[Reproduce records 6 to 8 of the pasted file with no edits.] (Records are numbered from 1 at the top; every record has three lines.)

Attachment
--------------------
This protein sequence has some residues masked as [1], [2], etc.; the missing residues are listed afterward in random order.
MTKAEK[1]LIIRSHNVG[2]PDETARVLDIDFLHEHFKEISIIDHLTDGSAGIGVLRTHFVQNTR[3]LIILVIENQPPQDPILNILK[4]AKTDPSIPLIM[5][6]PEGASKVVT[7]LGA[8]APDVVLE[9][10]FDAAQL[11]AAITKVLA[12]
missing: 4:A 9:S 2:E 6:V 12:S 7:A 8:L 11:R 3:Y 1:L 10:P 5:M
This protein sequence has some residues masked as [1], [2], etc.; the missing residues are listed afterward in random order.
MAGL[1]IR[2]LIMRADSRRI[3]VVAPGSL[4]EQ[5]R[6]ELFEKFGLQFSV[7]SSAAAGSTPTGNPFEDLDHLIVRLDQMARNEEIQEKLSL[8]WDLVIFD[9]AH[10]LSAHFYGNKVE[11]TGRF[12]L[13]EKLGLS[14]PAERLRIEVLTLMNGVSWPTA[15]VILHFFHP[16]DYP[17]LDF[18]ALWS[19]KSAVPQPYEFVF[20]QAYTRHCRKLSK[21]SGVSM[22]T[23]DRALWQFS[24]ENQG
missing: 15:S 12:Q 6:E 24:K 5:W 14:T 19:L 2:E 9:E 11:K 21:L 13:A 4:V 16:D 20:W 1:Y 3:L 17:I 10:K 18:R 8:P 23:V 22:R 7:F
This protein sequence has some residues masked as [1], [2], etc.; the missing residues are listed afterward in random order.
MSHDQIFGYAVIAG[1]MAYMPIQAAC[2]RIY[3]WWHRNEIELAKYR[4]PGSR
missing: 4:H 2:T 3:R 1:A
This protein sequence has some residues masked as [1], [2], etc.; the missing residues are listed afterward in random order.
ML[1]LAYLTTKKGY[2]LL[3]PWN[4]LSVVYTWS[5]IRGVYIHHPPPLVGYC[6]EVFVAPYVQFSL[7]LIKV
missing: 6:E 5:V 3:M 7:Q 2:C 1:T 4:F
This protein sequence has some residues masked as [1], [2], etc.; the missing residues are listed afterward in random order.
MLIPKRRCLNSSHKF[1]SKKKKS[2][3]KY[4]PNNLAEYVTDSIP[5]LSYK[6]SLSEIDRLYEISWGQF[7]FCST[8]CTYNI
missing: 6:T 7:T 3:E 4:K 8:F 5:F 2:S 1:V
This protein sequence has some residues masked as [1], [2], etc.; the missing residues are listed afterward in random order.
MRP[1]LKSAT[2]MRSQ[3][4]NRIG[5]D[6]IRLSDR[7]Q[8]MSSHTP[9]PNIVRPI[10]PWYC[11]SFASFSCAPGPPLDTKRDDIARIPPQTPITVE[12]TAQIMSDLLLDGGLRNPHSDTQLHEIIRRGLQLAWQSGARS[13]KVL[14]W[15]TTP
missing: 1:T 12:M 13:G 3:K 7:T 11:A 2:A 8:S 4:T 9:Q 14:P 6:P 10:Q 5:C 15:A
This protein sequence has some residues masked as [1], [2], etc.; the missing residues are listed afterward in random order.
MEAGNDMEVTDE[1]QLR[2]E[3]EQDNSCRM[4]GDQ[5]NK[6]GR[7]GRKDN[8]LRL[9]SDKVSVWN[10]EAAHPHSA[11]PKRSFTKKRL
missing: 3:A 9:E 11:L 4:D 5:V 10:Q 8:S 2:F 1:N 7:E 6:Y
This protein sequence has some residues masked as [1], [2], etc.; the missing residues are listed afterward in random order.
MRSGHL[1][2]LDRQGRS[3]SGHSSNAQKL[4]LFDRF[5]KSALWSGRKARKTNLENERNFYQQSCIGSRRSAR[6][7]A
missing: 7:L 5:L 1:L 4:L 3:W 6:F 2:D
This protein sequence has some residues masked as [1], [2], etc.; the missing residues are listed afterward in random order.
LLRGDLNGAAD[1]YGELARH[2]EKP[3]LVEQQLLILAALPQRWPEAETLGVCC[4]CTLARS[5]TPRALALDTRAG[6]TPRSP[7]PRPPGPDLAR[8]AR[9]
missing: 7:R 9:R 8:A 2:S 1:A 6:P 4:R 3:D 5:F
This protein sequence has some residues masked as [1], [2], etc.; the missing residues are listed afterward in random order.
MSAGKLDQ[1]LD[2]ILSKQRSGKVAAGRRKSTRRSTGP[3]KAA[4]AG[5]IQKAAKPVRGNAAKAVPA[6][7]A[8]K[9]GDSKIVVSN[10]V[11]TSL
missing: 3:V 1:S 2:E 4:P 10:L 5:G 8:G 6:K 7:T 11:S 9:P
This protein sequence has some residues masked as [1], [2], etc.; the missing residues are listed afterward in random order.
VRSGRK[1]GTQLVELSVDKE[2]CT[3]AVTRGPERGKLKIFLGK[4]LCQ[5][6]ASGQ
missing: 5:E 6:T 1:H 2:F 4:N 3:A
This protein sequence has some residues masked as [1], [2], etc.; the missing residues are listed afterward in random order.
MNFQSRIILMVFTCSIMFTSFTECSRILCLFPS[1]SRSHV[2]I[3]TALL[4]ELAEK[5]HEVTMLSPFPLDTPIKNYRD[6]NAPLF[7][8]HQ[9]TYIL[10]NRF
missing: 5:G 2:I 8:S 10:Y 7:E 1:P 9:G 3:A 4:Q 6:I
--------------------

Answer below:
This protein sequence has some residues masked as [1], [2], etc.; the missing residues are listed afterward in random order.
MRP[1]LKSAT[2]MRSQ[3][4]NRIG[5]D[6]IRLSDR[7]Q[8]MSSHTP[9]PNIVRPI[10]PWYC[11]SFASFSCAPGPPLDTKRDDIARIPPQTPITVE[12]TAQIMSDLLLDGGLRNPHSDTQLHEIIRRGLQLAWQSGARS[13]KVL[14]W[15]TTP
missing: 1:T 12:M 13:G 3:K 7:T 11:A 2:A 8:S 4:T 9:Q 14:P 6:P 10:Q 5:C 15:A
This protein sequence has some residues masked as [1], [2], etc.; the missing residues are listed afterward in random order.
MEAGNDMEVTDE[1]QLR[2]E[3]EQDNSCRM[4]GDQ[5]NK[6]GR[7]GRKDN[8]LRL[9]SDKVSVWN[10]EAAHPHSA[11]PKRSFTKKRL
missing: 3:A 9:E 11:L 4:D 5:V 10:Q 8:S 2:F 1:N 7:E 6:Y
This protein sequence has some residues masked as [1], [2], etc.; the missing residues are listed afterward in random order.
MRSGHL[1][2]LDRQGRS[3]SGHSSNAQKL[4]LFDRF[5]KSALWSGRKARKTNLENERNFYQQSCIGSRRSAR[6][7]A
missing: 7:L 5:L 1:L 4:L 3:W 6:F 2:D